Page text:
Alexey: Is the DIMA group still involved with Apache Flink? I remember when I was studying there, it was a very big thing and a lot of research was focused on Flink. But now, since Flink is a more independent entity is it still the case? (23:59)

Eleni: Not really. Basically, in a sense, this ‘nebula stream’ system is kind of the next Flick, you could say. This is representative of how the DIMA group works. Before there was Flink and a lot of researchers were working on different problems related to that system. Now we have ‘nebula stream’ and ‘agora’ and a lot of the research goes into building these systems. (24:15)

Alexey: Cool. So you're working on the next thing? That's awesome. So the working name now is ‘nebula’, right? (24:45)

Eleni: Yeah. (24:53)

Identifying important research directions

Alexey: Interesting. In general, I'm curious – How do you know what the important topics in research are? There are some topics, or themes, in the group in general and you try to stay within these themes. But this is still generally quite broad, right? How do you know what is an important topic? What are the trends in these topics? How do you stay on top of that? (24:55)

Eleni: Mm-hmm. Well, it's hard to answer this question and something that is kind of hard to do, I guess. It also depends a little bit on how much forward we want to look into the future. I think, generally, you can tell what the current important topics and trends are, mainly by looking at what is being currently published in the major conferences in your field. It can help even more if you attend these conferences to exchange ideas with your peers. This helps you identify the trendy topics in the present time. (25:28)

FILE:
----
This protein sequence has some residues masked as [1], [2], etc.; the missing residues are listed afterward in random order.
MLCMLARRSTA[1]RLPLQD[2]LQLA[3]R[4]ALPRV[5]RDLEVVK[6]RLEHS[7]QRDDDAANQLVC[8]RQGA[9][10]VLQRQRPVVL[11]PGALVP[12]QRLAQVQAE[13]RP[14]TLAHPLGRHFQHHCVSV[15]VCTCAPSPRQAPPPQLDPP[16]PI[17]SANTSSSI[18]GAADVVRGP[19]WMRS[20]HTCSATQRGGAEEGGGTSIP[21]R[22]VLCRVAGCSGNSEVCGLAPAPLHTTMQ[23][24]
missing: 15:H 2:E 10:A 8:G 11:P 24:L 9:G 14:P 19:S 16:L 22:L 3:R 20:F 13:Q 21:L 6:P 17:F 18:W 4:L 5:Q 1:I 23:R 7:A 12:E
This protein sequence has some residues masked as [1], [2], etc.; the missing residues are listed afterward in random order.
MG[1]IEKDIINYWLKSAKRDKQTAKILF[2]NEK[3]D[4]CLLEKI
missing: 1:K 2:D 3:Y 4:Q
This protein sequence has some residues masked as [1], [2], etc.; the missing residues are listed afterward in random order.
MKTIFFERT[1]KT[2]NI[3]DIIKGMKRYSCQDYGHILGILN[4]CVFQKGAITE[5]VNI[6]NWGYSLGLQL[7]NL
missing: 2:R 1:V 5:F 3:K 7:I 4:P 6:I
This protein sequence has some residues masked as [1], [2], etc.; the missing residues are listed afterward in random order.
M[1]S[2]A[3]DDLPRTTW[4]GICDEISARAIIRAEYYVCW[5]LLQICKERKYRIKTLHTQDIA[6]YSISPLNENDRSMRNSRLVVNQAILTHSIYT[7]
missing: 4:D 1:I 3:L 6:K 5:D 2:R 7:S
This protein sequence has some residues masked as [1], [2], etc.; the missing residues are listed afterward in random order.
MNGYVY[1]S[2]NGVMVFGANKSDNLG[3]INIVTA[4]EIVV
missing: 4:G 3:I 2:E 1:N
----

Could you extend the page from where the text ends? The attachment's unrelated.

Eleni: As I said, I have also been reviewing papers for conferences. In general, this means that I have access to papers before they are actually published – while they're still works in progress. To some extent, this can help foresee trends that might come up in the near future, let's say within 1-3 years, maybe. You still get access to some work that's not published and maybe won't be published in that cycle. But you see what people are working on, so this helps you form an idea. (25:28)